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Betjeman may not write earnestly about religion, love, and death but this does not mean his poetry is lacking in real faith and sincere emotion. Explore this view of Betjeman's poetry in at least two of his poems

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Betjeman may not write earnestly about religion, love, and death but this does not mean his poetry is lacking in real faith and sincere emotion. Explore this view of Betjeman's poetry in at least two poems Some people say that John Betjeman does not write seriously about religion, love or death. There are many examples of poems when he is not writing seriously but there is still real faith and sincere emotion. The first poem I am going to write about is 'Devonshire Street W1'. Devonshire Street is the street next to Harley Street in London; it is a real place. From the first stanza describes the architecture around Devonshire Street. Betjeman uses solid, reassuring words like 'wrought iron' and 'rich' and he says the sun is shining. We get the impression of a good day, in a nice place and are unaware of the bad news coming to us soon. The word 'shuts' on its own could be referring to the door, literally, or his life. ...read more.


The final stanza shows more genuine emotion than the rest of the poem. His wife takes his hand and reminds him of good times to distract him. The real meaning of the poem is about their time together; their marriage and how they cope, not the bad news that he receives about his terminal illness. This is real emotion, deep emotion and love and in this verse Betjeman shows that he can write seriously as well as earnestly. The second poem I am gong to write about is 'On a Portrait of a Deaf Man'. The deaf man in this poem is John Betjeman's father and this poem was written after his death. He's looking at his father's portrait asking God why it happened. Throughout this poem, Betjeman does not write seriously about his father at all. He says he had an 'egg-shaped head' and wore 'loosely fitting clothes' amongst other things. This gives us an almost comical view of his father. ...read more.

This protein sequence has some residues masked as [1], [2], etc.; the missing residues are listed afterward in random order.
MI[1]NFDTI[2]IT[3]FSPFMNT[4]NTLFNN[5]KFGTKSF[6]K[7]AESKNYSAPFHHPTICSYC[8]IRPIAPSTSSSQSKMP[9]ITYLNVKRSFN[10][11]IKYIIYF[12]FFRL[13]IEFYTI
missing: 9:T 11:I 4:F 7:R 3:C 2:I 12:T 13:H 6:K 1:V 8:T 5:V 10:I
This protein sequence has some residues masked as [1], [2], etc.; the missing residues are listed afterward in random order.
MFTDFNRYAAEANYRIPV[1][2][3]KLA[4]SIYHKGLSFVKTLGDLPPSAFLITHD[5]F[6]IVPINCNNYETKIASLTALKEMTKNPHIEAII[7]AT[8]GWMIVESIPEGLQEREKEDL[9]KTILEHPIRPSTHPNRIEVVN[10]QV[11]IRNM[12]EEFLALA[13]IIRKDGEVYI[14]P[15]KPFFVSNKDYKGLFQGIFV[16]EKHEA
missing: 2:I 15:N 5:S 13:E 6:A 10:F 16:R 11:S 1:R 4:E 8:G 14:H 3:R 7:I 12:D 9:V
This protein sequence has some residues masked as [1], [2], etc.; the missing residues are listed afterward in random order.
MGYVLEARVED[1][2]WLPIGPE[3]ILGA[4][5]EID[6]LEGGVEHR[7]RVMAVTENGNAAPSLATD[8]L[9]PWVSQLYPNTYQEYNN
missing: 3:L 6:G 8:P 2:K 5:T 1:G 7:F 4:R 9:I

His memories of his father are a very personal emotion to him; actual emotion. This poem is probably one of the strongest examples of real emotion in Betjeman's poetry because it is Betjeman's own memories of his father. At the end of the poem, Betjeman doubts his faith in God, 'You ask me to believe You and I only see decay.' Betjeman wonders why God took his father away; this is an emotion that many people can relate to. After loosing someone close to them, people often have reservations about God or the afterlife. Betjeman may be lacking in faith with God but I think he is just angry that his father died and maybe even for the fact that his father was deaf. By looking at both poems it is obvious that Betjeman can write earnestly about love, religion and death and yet his poems still show real faith and sincere emotion. This is a clever device as Betjeman incorporates some humour in his poems and they still are deep and meaningful. ?? ?? ?? ?? ...read more.

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